Friday, July 15, 2005

Presidential Fumble?

Those of us old enough to remember Gerald Ford (in the mid-70's) recall that he had been a football player at the University of Michigan.  Somewhat paradoxically, he often was portrayed in the media as being a bit uncoordinated.  There even was a Saturday Night Live skit about him, in which he was awakened at night, fumbled around trying to turn on his bedside light -- which was made from a UM football helmet -- and knocked it over.  But in reality, Ford never made any really big fumbles as a President.

Skip forward to 2005.  We learn from Americablog, via Informed Comment, that there is a distinct possibility that Bush II may have committed a really big fumble.  From Juan Cole:
John Aravosis at AmericaBlog brings up the awful possibility, based on an ABC report, that the Public Relations-hungry Bush administration may have interfered with a British and Pakistani investigation of an al-Qaeda plot to bomb London that ties into July 7. [...]

In response to White House pressure, the Pakistanis were in fact able to make an arrest, which was announced during the Democratic National Convention. [...]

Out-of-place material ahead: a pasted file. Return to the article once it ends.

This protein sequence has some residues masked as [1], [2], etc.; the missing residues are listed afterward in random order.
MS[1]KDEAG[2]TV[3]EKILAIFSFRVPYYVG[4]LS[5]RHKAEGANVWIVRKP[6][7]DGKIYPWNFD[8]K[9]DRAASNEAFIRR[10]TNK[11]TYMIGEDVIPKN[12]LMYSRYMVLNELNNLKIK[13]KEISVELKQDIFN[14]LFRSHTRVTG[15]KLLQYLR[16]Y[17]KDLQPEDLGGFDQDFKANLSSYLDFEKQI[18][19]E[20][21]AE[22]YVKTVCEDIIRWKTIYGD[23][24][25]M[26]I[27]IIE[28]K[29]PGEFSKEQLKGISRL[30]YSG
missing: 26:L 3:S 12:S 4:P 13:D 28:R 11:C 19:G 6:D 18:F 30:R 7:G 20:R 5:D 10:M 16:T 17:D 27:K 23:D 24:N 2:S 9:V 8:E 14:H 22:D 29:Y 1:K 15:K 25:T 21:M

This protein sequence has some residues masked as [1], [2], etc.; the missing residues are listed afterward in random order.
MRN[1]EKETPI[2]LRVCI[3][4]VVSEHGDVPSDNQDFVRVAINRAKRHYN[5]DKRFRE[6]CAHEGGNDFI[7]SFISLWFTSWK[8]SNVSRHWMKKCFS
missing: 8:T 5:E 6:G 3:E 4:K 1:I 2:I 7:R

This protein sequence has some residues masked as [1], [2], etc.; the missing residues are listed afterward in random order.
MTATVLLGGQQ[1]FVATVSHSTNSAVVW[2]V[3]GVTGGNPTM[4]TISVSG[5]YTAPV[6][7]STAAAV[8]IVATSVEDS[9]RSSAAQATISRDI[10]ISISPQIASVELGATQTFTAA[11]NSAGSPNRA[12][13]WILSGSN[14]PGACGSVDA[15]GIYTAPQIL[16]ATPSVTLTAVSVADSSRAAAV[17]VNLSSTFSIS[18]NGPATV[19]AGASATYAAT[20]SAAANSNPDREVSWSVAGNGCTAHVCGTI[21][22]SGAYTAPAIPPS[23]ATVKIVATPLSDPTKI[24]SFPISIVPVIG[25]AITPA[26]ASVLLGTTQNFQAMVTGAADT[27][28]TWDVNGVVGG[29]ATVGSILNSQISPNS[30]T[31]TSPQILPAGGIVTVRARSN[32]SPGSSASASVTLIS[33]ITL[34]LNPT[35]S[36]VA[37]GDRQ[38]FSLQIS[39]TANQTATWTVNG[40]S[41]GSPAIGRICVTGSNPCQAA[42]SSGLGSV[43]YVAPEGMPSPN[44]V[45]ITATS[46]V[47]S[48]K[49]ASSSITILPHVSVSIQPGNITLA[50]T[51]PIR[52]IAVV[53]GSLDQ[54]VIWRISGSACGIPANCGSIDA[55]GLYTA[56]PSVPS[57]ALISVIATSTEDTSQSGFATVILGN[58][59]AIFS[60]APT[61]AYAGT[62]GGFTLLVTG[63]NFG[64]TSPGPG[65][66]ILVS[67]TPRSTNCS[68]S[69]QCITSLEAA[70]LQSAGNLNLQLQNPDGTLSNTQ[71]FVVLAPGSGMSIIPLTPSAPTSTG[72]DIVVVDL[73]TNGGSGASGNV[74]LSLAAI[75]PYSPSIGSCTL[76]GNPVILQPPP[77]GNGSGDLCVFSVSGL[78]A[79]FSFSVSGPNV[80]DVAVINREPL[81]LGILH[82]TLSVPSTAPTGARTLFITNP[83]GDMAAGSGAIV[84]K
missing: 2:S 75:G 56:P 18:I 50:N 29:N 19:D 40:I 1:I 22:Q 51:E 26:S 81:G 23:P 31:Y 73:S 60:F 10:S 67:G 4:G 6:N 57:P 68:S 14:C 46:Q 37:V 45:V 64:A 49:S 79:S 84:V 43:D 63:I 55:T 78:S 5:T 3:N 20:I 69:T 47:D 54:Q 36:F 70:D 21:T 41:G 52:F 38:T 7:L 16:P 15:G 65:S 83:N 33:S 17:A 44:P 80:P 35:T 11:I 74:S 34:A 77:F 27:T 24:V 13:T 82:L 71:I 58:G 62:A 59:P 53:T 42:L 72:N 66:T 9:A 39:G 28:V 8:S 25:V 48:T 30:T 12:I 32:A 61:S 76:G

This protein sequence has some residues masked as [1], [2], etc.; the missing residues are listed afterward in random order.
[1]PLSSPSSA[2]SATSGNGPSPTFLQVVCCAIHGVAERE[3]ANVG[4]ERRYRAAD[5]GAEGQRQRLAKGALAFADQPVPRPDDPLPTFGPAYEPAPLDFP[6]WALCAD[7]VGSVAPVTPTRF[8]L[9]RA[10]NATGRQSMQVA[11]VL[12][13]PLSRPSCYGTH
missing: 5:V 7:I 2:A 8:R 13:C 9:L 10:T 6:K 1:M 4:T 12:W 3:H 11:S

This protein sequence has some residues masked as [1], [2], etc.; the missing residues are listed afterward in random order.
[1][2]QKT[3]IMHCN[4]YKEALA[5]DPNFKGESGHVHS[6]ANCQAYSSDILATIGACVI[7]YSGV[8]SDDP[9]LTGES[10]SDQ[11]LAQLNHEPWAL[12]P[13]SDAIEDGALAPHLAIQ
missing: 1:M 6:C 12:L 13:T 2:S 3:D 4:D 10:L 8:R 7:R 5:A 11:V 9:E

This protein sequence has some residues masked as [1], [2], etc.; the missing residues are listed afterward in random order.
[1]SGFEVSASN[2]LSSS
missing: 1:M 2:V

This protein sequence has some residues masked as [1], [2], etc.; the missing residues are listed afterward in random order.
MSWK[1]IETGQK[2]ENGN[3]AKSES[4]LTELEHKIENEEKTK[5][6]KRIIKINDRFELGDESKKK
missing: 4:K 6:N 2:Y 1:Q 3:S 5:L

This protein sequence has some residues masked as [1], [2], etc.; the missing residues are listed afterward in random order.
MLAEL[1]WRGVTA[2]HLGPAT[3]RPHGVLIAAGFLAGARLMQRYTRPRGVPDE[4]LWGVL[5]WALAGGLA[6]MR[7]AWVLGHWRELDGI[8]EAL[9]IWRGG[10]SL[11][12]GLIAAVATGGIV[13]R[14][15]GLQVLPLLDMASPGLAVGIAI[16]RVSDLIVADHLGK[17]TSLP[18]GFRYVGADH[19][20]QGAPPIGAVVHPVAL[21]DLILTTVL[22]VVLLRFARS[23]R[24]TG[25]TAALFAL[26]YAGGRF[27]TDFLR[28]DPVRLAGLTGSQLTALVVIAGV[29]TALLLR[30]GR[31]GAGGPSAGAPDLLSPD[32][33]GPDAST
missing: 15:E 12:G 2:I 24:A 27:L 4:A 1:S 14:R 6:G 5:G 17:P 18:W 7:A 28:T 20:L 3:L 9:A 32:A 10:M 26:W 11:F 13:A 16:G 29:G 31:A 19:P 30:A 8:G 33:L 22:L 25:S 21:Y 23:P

The announcement set off a frenzy of press interest in the basis for then Homeland Security secretary Tom Ridge's alarm. Either from a Bush administration source or from a Pakistani one (each government blames the other), they came up with the name of Muhammad Naeem Khan, a recently arrested al-Qaeda operative in Pakistan, and published it. But it turns out that the Pakistanis and the UK had "turned" Khan and were having him be in active email contact with the al-Qaeda network in the UK so as to track them down.

On August 3, the Bush administration released the name of Abu Eisa Khan, a suspected al-Qaeda operative in the UK who had been arrested. The motive for this shocking lapse in security procedure appears to have been the desire to trumpet a specific arrest. [...]

For the sake of three year old intelligence, the Bush administration had helped blow the first inside double agent the Pakistanis and the British had ever developed. [...]

Muhammad Sadique Khan, one of the July 7 bombers, was apparently connected to one of the suspects under surveillance in early August, 2004. [emphasis added]
The implications are obvious.  Of course, it is too early to draw any firm conclusions, but this certainly warrants investigation.  If true, it would be an even greater intelligence gaffe than the Plame outing; and even more politically damaging than the Downing Street Memo.  This would not be an instance of "fixing" intelligence; it would be an example of breaking it.

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